* NLRB yesterday…
In a decision issued today in Lippert Components, Inc. 371 NLRB No. 8 (2021), the National Labor Relations Board found that a union did not violate the National Labor Relations Act by displaying a 12-foot inflatable rat with red eyes, fangs, and claws (“Scabby the Rat”) and two large banners, one targeting a neutral employer (Lippert Components), near the public entrance to a trade show. The prior General Counsel had alleged that the display of these items was unlawfully coercive, arguing that the Board should overrule precedent. The Board had earlier issued a notice and invitation to file briefs on that question.
Three members of the Board joined in an opinion dismissing the complaint. In her separate concurrence, Chairman McFerran expressed her belief that the outcome of this case was required by Board precedent. In their separate concurrence, Members Kaplan and Ring agreed that the complaint must be dismissed here to avoid creating a possible conflict with the First Amendment, but expressed disagreement with some aspects of prior precedent. Member Emanuel, dissenting, would have found the banner and rat display to violate the Act.
The decision is here.
* The case was filed against Local 150 of the Operating Engineers. From the union…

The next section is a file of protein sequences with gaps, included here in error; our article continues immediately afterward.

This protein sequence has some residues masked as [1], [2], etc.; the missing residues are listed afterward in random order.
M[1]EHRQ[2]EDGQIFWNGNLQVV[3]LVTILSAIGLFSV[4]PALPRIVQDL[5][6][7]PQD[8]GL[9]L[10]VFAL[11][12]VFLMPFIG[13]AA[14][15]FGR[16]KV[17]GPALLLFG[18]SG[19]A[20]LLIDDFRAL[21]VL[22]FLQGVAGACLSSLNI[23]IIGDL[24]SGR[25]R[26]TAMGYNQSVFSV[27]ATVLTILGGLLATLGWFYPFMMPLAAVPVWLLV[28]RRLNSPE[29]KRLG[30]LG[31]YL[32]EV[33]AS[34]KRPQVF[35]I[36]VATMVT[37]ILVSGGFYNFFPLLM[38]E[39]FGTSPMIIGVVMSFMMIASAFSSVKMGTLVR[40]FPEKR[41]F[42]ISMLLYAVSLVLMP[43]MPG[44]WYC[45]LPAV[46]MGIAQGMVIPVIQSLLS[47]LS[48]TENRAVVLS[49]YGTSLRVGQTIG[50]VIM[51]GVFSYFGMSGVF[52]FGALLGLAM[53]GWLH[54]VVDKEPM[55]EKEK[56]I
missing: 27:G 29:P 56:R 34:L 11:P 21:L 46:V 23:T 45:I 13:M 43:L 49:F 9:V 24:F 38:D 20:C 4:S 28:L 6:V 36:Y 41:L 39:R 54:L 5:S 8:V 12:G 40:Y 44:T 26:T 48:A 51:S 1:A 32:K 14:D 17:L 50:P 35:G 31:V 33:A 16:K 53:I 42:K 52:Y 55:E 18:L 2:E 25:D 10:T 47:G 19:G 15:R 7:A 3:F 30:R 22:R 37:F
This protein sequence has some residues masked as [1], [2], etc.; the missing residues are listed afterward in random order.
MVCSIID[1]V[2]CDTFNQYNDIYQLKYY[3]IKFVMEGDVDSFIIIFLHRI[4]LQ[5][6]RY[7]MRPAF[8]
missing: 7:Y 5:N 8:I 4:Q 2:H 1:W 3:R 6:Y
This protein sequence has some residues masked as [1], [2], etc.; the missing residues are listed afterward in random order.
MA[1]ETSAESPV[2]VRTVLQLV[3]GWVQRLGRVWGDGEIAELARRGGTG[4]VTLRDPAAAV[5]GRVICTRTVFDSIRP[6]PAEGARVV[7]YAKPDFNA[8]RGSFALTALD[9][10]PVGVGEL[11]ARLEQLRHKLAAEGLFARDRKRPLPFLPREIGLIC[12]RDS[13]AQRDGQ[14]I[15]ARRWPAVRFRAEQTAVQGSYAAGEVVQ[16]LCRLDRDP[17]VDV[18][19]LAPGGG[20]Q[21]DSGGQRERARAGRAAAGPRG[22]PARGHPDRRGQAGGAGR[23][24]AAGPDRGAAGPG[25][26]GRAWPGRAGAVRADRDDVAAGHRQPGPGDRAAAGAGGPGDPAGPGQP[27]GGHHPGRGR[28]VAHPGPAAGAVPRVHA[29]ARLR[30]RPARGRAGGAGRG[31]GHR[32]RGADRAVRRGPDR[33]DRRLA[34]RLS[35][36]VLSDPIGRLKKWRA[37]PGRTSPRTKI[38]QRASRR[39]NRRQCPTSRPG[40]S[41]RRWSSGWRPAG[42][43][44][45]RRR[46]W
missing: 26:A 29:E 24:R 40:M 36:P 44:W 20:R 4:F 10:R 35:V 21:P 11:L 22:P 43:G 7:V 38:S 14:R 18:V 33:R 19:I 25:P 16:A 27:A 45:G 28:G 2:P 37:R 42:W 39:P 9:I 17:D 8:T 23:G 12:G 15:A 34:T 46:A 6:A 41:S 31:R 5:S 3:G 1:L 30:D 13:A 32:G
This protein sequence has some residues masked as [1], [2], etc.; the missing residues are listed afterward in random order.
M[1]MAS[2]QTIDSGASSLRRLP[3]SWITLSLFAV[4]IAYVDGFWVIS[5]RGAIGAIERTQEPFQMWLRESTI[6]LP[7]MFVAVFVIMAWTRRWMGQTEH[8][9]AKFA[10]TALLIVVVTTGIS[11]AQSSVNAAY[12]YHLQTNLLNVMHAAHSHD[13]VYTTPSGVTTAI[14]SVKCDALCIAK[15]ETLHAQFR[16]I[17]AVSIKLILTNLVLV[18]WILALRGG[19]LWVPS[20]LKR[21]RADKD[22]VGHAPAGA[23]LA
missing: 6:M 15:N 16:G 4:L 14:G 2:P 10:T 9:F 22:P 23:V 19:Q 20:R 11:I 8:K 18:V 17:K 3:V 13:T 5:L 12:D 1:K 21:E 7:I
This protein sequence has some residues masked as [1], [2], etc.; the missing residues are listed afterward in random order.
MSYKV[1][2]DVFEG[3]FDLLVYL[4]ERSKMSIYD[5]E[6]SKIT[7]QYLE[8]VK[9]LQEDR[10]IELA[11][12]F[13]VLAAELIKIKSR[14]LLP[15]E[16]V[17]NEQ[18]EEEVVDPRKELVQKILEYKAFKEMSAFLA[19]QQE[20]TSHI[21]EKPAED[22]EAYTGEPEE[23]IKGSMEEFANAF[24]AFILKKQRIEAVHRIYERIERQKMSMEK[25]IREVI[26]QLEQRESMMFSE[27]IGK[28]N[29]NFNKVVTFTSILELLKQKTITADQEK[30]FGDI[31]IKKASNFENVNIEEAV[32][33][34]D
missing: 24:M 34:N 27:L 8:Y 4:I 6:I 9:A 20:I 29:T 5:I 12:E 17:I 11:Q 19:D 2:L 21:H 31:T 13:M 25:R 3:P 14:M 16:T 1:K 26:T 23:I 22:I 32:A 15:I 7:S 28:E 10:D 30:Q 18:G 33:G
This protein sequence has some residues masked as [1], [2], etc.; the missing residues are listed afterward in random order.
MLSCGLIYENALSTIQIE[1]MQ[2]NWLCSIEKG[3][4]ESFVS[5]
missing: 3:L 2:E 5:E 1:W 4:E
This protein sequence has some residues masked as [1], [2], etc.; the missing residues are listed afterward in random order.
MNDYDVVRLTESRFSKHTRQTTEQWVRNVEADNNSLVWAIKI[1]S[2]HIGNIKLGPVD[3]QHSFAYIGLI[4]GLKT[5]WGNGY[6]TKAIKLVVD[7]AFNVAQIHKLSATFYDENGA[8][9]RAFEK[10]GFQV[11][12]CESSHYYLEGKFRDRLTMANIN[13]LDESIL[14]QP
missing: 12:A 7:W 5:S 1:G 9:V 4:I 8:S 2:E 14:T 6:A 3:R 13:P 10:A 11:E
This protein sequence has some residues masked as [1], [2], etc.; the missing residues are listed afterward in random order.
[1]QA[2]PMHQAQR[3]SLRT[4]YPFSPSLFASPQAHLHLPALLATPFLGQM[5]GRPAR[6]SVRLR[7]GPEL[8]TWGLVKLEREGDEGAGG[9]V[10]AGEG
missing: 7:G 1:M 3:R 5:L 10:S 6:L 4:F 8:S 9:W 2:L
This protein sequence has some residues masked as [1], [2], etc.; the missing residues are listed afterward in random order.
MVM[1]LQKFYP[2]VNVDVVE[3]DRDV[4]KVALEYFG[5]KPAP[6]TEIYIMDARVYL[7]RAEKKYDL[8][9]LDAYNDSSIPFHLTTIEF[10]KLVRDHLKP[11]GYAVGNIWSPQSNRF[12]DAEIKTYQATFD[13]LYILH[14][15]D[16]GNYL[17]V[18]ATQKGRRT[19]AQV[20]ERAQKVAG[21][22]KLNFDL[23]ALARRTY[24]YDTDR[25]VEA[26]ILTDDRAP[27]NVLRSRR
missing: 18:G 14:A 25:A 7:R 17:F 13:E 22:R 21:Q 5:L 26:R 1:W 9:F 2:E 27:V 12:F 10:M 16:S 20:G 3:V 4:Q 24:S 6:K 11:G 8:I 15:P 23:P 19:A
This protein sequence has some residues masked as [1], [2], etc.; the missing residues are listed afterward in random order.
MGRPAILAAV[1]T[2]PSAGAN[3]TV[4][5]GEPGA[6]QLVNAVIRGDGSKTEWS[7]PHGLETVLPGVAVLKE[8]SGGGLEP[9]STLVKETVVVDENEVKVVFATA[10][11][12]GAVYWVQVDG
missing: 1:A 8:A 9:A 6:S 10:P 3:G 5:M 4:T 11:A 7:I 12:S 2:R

Wednesday afternoon, the National Labor Relations Board (NLRB) released a 3-1 decision dismissing the Lippert Components lawsuit that sought to limit unions’ use of “Scabby the Rat” and other inflatables in labor disputes.
The case initiated over the International Union of Operating Engineers Local 150’s use of an inflatable rat to protest Lippert’s Components at the entrance of a trade show in September 2018. An NLRB administrative law judge dismissed the case in 2019, but former NLRB General Counsel Peter Robb intervened, believing that the use of inflatable rats is unlawfully coercive and that NLRB and court precedent should be overturned to restrict their use. Robb, appointed by former President Trump, initiated and revived several lawsuits against unions who had used inflatable rats in strikes and public demonstrations.
Wednesday’s decision upheld Scabby’s longstanding free speech protection, stating that Lippert’s opinion that the display was “embarrassing does not outweigh the First Amendment rights of the union.” Over the past 20 years, federal courts and the NLRB have found that inflatable rats are protected tools of free speech and are afforded First Amendment rights.
“We are pleased with this decision, and have believed since the outset that Scabby’s rights would be affirmed, as they have been time and time again for 20 years,” said James M. Sweeney, President-Business Manager of the International Union of Operating Engineers Local 150. “An attack on Scabby the Rat is an attack on workers’ right to free speech, and we must all stand united against such attacks. The use of these rats draws public attention to employers’ crimes and mistreatment of their employees, and so it is no surprise that powerful interests would want to ban their use, but we will never stop fighting to protect workers’ voices – or Scabby’s.”
Local 150 pioneered the use of the inflatable rat, commissioning the very first one in 1988. Local 150 member Lou Mahieu was awarded a jacket for submitting the name “Scabby” in a 1989 naming contest, held by the union in its member newspaper.